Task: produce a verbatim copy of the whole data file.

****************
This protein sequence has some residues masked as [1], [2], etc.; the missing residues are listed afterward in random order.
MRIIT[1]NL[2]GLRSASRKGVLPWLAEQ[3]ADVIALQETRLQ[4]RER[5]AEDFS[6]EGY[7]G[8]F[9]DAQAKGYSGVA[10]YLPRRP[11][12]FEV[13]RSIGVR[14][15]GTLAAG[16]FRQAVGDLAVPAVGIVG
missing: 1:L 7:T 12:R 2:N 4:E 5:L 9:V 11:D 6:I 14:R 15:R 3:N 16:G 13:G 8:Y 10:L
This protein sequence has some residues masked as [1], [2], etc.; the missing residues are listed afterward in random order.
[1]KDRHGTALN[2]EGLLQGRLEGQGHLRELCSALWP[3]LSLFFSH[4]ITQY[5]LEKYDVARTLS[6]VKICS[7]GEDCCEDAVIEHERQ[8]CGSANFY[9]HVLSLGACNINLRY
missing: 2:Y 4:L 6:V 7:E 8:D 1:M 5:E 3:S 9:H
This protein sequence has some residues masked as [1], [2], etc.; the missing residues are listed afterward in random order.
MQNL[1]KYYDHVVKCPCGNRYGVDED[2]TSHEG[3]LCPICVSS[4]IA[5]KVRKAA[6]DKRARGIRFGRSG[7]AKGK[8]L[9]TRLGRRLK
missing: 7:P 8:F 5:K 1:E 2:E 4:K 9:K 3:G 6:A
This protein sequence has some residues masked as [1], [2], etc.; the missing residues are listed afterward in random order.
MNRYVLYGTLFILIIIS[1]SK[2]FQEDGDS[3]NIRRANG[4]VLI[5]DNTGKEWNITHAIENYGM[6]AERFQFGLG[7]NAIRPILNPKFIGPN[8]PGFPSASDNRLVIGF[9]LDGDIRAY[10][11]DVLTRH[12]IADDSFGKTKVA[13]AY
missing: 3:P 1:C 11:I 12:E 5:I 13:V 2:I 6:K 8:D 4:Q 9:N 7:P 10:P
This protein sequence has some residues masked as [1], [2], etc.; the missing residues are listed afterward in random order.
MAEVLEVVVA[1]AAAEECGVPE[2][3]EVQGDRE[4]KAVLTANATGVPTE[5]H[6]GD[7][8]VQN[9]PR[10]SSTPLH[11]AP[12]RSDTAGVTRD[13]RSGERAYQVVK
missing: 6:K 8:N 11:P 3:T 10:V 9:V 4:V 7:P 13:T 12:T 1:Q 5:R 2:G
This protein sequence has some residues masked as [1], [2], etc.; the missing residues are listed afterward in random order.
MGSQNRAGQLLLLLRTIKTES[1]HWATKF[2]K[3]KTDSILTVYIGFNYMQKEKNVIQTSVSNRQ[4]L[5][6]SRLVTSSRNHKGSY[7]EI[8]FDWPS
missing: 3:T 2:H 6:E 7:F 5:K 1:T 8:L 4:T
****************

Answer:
This protein sequence has some residues masked as [1], [2], etc.; the missing residues are listed afterward in random order.
MRIIT[1]NL[2]GLRSASRKGVLPWLAEQ[3]ADVIALQETRLQ[4]RER[5]AEDFS[6]EGY[7]G[8]F[9]DAQAKGYSGVA[10]YLPRRP[11][12]FEV[13]RSIGVR[14][15]GTLAAG[16]FRQAVGDLAVPAVGIVG
missing: 1:L 7:T 12:R 2:N 4:E 5:L 9:V 11:D 6:I 14:R 15:R 3:N 16:G 13:G 8:Y 10:L
This protein sequence has some residues masked as [1], [2], etc.; the missing residues are listed afterward in random order.
[1]KDRHGTALN[2]EGLLQGRLEGQGHLRELCSALWP[3]LSLFFSH[4]ITQY[5]LEKYDVARTLS[6]VKICS[7]GEDCCEDAVIEHERQ[8]CGSANFY[9]HVLSLGACNINLRY
missing: 2:Y 4:L 6:V 7:E 8:D 1:M 5:E 3:S 9:H
This protein sequence has some residues masked as [1], [2], etc.; the missing residues are listed afterward in random order.
MQNL[1]KYYDHVVKCPCGNRYGVDED[2]TSHEG[3]LCPICVSS[4]IA[5]KVRKAA[6]DKRARGIRFGRSG[7]AKGK[8]L[9]TRLGRRLK
missing: 7:P 8:F 5:K 1:E 2:E 4:K 9:K 3:G 6:A
This protein sequence has some residues masked as [1], [2], etc.; the missing residues are listed afterward in random order.
MNRYVLYGTLFILIIIS[1]SK[2]FQEDGDS[3]NIRRANG[4]VLI[5]DNTGKEWNITHAIENYGM[6]AERFQFGLG[7]NAIRPILNPKFIGPN[8]PGFPSASDNRLVIGF[9]LDGDIRAY[10][11]DVLTRH[12]IADDSFGKTKVA[13]AY
missing: 3:P 1:C 11:I 12:E 5:I 13:V 2:I 6:K 8:D 4:Q 9:N 7:P 10:P
This protein sequence has some residues masked as [1], [2], etc.; the missing residues are listed afterward in random order.
MAEVLEVVVA[1]AAAEECGVPE[2][3]EVQGDRE[4]KAVLTANATGVPTE[5]H[6]GD[7][8]VQN[9]PR[10]SSTPLH[11]AP[12]RSDTAGVTRD[13]RSGERAYQVVK
missing: 6:K 8:N 11:P 3:T 10:V 9:V 4:V 7:P 13:T 12:T 1:Q 5:R 2:G
This protein sequence has some residues masked as [1], [2], etc.; the missing residues are listed afterward in random order.
MGSQNRAGQLLLLLRTIKTES[1]HWATKF[2]K[3]KTDSILTVYIGFNYMQKEKNVIQTSVSNRQ[4]L[5][6]SRLVTSSRNHKGSY[7]EI[8]FDWPS
missing: 3:T 2:H 6:E 7:F 5:K 1:T 8:L 4:T